From a consumer’s point of view, clinical trials seem abstract, someone else’s concern. After all, isn’t it the FDA’s job to worry about clinical trials? Or the NIH or one of the government agencies? It is. Pharmaceutical companies run clinical trials on drugs for drugs that are being developed for the US market to learn if they work, if they work better than drugs already available, and if their side effects (because all drugs have side effects) are mild enough to be considered safe, or at least less worse than not taking the drug.
The catch is that many trials are stopped when the early feedback indicates the trial will have a bad outcome. I imagine the drug company then adjusts the formulation or the dosage and tries again. It costs a LOT of money to develop a drug for market, and drug companies are motivated to make it work. As a capitalist and a believer in the free market system, I don’t object to any company that develops a product tinkering with it to make it work or work better. R&D for drug companies is hugely expensive and when a successful drug is developed the company and its shareholders deserve a good financial return. However, the pressure to profits can push some (a few) drug companies to ignore warning signs or to go so far as to suppress important information that comes from the trials or from internal research. For example, it seems that J&J crossed that line with their hip implant systems.
In an OpEd piece in the NYTimes on Saturday, Feb. 2, 2013, Health Care’s Trick Coin, Ben Goldacre details the blatant flaunting of the FDA requirement that every clinical trial conducted post results at clinicaltrials.gov within a year. The fine is $10k a day for noncompliance, but there have never been any fines levied (here’s a way to balance the budget Mr. President!). According to Goldacre, only 20% of the trials that should have been reported were.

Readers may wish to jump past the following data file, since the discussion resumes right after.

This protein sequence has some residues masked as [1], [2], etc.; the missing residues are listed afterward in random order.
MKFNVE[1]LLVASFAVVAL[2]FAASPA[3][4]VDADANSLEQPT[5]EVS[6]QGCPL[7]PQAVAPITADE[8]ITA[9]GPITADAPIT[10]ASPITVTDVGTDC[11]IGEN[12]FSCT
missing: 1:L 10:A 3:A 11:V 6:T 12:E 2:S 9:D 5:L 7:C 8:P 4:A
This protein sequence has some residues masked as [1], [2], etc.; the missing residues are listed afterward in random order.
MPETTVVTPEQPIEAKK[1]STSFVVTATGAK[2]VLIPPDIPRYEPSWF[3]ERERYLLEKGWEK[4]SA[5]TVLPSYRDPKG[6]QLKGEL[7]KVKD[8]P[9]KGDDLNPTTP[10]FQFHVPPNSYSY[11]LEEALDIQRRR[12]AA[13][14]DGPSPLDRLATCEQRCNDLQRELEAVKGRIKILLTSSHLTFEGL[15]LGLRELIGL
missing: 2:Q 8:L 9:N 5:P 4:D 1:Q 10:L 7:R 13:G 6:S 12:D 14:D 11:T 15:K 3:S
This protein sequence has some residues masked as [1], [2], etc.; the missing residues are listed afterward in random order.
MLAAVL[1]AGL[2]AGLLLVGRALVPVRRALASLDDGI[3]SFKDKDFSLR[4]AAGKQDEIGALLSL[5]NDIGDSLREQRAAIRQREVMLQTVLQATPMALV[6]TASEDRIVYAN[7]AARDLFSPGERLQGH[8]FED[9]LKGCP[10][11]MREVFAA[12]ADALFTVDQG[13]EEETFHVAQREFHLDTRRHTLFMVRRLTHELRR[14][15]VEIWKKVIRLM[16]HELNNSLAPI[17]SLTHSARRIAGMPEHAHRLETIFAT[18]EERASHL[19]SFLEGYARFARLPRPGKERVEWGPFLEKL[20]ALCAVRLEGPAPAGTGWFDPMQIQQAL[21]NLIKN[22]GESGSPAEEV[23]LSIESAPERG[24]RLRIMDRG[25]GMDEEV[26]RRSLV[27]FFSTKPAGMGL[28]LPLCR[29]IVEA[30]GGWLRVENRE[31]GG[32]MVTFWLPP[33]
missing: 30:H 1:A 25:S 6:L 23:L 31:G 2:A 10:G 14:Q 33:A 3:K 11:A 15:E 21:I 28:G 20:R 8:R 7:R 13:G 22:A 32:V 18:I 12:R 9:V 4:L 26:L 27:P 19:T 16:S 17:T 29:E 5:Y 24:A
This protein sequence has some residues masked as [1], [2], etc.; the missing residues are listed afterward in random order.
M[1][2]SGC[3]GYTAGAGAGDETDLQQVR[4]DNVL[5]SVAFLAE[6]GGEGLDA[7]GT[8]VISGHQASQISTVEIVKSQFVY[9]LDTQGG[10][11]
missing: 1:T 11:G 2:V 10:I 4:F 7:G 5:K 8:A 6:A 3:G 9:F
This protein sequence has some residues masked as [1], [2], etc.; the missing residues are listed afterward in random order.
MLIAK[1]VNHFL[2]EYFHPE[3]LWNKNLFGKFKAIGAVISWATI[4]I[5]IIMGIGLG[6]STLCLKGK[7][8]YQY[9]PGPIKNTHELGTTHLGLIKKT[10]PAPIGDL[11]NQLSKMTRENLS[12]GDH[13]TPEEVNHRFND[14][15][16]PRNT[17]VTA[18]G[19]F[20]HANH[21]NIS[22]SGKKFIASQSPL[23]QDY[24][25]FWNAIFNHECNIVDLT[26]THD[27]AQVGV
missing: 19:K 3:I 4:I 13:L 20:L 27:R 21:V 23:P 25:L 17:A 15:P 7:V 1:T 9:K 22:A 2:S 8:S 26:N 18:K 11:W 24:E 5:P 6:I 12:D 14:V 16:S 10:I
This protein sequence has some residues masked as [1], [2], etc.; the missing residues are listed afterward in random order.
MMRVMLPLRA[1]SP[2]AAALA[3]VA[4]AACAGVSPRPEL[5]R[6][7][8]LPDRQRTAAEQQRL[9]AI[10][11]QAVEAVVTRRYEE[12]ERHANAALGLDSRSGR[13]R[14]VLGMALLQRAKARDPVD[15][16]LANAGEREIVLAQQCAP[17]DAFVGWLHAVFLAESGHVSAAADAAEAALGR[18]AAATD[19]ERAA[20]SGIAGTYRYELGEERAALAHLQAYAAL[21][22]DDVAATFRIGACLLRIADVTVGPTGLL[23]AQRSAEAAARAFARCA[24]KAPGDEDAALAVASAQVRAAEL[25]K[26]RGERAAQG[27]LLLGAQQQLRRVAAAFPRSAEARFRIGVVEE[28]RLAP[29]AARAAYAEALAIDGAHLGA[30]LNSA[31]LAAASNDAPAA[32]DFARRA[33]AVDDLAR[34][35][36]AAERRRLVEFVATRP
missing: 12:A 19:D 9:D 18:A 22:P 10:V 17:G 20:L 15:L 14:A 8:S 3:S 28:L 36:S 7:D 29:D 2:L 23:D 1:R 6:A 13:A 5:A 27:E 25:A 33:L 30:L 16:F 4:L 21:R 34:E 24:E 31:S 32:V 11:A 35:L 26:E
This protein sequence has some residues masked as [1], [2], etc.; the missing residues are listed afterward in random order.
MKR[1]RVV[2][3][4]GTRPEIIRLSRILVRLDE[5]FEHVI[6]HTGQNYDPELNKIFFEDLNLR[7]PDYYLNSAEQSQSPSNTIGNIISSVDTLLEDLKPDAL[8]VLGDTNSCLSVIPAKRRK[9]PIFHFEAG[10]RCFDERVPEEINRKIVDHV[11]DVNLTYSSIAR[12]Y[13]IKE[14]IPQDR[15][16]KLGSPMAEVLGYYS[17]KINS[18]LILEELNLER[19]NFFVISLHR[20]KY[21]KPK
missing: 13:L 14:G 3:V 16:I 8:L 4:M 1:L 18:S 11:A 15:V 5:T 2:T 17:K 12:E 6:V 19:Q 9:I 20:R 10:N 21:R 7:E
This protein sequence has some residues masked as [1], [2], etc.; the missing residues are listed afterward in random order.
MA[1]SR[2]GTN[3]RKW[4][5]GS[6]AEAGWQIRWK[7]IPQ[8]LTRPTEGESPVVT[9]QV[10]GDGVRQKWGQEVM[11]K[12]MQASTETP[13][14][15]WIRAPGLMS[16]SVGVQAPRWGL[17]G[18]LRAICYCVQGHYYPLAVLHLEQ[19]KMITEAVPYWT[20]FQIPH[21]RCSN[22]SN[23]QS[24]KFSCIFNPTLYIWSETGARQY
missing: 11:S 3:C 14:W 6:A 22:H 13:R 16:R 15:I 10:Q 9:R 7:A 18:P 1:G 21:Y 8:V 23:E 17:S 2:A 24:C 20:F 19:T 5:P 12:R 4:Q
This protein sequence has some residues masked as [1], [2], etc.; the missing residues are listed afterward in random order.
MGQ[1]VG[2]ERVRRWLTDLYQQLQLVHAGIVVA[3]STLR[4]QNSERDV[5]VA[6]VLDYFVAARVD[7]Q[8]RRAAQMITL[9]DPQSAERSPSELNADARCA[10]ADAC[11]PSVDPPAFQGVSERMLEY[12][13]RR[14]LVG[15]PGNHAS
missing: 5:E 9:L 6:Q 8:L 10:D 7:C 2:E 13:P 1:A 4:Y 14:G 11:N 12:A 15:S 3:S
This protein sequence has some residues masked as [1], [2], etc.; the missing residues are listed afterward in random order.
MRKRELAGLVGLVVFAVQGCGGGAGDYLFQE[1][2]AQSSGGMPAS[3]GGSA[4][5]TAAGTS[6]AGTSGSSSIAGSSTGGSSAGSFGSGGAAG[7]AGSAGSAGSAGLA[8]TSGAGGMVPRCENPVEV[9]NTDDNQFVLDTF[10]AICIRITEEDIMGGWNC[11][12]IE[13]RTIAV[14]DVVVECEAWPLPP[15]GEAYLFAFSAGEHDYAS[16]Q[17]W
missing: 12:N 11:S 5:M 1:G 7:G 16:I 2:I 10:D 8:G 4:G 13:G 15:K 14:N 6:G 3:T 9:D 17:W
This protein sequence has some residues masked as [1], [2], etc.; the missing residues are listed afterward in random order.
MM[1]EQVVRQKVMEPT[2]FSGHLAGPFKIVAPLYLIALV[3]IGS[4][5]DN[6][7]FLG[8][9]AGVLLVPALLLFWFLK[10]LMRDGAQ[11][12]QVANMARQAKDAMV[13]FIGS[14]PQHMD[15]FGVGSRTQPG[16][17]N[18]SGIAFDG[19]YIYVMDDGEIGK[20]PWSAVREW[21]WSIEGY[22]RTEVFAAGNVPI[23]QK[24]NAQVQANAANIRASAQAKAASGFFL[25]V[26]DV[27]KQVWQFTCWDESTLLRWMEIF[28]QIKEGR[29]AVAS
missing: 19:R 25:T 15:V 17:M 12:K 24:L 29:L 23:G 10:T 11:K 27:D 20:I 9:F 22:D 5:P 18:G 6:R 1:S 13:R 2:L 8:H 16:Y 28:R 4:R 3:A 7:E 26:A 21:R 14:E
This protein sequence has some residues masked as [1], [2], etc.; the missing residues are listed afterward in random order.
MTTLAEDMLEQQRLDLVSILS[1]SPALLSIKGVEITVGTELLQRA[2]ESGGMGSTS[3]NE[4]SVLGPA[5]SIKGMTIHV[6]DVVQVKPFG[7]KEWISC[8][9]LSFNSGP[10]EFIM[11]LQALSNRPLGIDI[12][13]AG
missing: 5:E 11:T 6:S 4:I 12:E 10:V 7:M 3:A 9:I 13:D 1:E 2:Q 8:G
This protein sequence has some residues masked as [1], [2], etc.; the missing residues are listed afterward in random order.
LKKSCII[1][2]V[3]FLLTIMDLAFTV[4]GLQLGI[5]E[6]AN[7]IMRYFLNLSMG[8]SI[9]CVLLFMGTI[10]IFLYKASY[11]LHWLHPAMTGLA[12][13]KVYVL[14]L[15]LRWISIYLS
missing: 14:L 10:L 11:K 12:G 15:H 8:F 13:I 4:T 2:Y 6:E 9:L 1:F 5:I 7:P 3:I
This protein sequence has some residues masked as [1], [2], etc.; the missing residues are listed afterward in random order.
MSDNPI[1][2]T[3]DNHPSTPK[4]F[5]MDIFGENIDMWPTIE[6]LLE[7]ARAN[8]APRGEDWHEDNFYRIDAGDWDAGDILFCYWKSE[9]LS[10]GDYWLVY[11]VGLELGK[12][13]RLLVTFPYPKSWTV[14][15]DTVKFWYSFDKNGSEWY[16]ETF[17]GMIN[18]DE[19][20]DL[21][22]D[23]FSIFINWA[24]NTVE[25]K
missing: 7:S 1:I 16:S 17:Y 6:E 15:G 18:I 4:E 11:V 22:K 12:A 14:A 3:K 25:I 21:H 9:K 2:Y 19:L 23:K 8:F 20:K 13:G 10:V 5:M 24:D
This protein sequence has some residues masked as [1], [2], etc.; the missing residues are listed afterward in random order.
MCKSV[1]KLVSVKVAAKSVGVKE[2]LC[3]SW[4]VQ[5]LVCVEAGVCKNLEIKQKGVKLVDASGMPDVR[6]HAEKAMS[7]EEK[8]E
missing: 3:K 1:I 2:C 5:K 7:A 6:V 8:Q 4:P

Why care? Because hiding bad trial outcomes means that the FDA isn’t working with all the information. Some drug side effects may not be apparent, the efficacy of the drug may appear higher than it actually is. Most importantly, the FDA might approve a drug that will have a bad outcome on you.
Until recently I thought an FDA approval on a drug meant it was safe and effective. I believe that many people have the same impression – after all, isn’t that why the FDA was started? However there are flaws with the system — clinical trials disappear without review, the FDA doesn’t get all the data that a pharmaceutical company gathers, comparative efficacy of drugs is often not made clear on drug labels.
Requiring pharmaceutical companies to follow the law and register all drug trials is a good, and easy, step towards making sure the FDA and your doctor, has all the information available. Sign the petition at www.alltrials.netto support requiring all drug companies to register all clinical trials.